What is the relevance of these issues to your Congress? I would propose that your interest might be directed in three possible directions. First, there is the obvious concern that the profession, which is numerically the largest group of health workers, must have for the well-being of persons who are ill. Care and cure have always gone together. Even though we have long passed the day when all we had to offer was care, we must never leave out that aspect of our professional responsibilities. Perhaps in this modern world it is even more important.
Second, as responsible members of your communities you must be conscious of the need to promote health as an instrument for enhancing other areas that contribute to quality of life. You cannot afford to be so inward looking that you forget the power of your collective voices in ensuring that health is appreciated not only because of its intrinsic merit, but because it is instrumental for ensuring progress in other areas that touch human well-being. This means being advocates for ensuring the kind of political action that ensures appropriate allocations for health. But you must avoid doing this only in the context of preservation of what the profession considers its rights, especially its rights to some share of the resources applied to health. Every profession must have a social role that goes beyond what might have been proper for a traditional guild. This social role does not mean only being engaged in good works at the individual level, but rather also entering into the discussion about what is in the best interest of society as a whole.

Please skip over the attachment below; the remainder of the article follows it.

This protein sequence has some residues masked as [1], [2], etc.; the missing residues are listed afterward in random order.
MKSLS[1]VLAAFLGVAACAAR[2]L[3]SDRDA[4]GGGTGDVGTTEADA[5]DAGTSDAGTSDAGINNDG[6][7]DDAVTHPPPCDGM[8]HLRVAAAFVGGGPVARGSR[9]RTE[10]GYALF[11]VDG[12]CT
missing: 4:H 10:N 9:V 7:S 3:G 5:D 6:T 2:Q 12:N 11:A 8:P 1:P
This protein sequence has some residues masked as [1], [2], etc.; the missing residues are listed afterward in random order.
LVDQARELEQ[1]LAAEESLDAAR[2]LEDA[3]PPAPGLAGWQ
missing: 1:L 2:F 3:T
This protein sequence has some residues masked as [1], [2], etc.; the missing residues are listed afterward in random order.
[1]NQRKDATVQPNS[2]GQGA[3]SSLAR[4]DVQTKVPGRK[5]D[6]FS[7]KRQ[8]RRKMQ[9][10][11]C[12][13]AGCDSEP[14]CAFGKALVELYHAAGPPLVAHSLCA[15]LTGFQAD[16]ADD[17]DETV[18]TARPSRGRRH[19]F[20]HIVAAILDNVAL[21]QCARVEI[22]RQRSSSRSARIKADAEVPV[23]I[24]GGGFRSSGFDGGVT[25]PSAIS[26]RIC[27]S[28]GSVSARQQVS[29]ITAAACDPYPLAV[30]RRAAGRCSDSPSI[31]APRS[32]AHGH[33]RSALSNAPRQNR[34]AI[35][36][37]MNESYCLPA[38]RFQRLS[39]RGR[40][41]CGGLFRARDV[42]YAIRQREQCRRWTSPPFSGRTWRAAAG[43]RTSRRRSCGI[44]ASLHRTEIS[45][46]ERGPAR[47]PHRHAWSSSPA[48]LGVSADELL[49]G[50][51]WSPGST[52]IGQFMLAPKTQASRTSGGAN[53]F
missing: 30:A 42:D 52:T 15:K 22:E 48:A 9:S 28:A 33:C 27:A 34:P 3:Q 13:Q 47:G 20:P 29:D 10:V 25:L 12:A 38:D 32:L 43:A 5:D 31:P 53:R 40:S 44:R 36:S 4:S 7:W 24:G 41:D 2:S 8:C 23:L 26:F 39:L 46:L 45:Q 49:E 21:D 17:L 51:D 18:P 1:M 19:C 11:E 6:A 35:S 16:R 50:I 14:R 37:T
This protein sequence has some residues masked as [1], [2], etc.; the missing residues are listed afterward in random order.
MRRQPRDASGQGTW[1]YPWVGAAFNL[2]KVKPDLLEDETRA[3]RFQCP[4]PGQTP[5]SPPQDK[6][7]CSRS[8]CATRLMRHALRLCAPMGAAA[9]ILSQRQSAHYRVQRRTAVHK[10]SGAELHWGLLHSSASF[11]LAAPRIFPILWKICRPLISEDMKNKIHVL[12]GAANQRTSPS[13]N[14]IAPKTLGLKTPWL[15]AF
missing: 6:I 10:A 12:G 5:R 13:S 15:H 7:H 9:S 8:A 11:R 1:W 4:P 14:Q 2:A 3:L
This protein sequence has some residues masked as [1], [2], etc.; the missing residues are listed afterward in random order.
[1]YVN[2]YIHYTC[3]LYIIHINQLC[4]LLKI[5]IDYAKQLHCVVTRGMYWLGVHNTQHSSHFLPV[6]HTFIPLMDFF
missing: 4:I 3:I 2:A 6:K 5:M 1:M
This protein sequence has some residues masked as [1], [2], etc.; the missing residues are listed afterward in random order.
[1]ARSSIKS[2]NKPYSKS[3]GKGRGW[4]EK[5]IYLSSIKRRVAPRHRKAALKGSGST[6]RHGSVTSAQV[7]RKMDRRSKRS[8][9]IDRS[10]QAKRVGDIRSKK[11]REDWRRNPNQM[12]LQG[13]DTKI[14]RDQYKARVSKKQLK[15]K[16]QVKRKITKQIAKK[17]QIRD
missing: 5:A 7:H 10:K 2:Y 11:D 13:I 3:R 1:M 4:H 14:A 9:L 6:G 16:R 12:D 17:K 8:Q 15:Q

Finally, your profession and this International Congress have an academic face, and that means being involved in research. Many of you will be in ideal positions to carry out studies on the quality of life and determine the extent to which your activities as health professionals contribute to such quality. The establishment of any valid and reliable psychometric indicator is difficult in itself, the literature shows. However, you have to be engaged both in contributing to the design of such studies and also in determining how the results can affect your own practice.
Finally, let me speak briefly about the role of my own organization in this area. We are essentially a public health organization. We have embarked on an ambitious effort to examine the extent to which the essential public health functions are being discharged in the Americas. The fundamental aspect of this exercise is to examine how the State assures the provision of health services that are needed by our populations. The basic responsibilities of these services must be to promote health, prevent and cure diseases, and rehabilitate those who have suffered illnesses. One of the tenets of our practice is to mobilize resources for health. We direct our attention not only to financial resources, but also to human resources and the resources intrinsic to networks of organizations. I hope we will be able to count on the support of the various organizations represented here.
Let me wish you luck and hope that your Congress will be an outstanding success.
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1 Revised version of remarks made to participants at the Nursing Academic International Congress, George Mason University, Fairfax, Virginia, United States of America, 1 October 2000.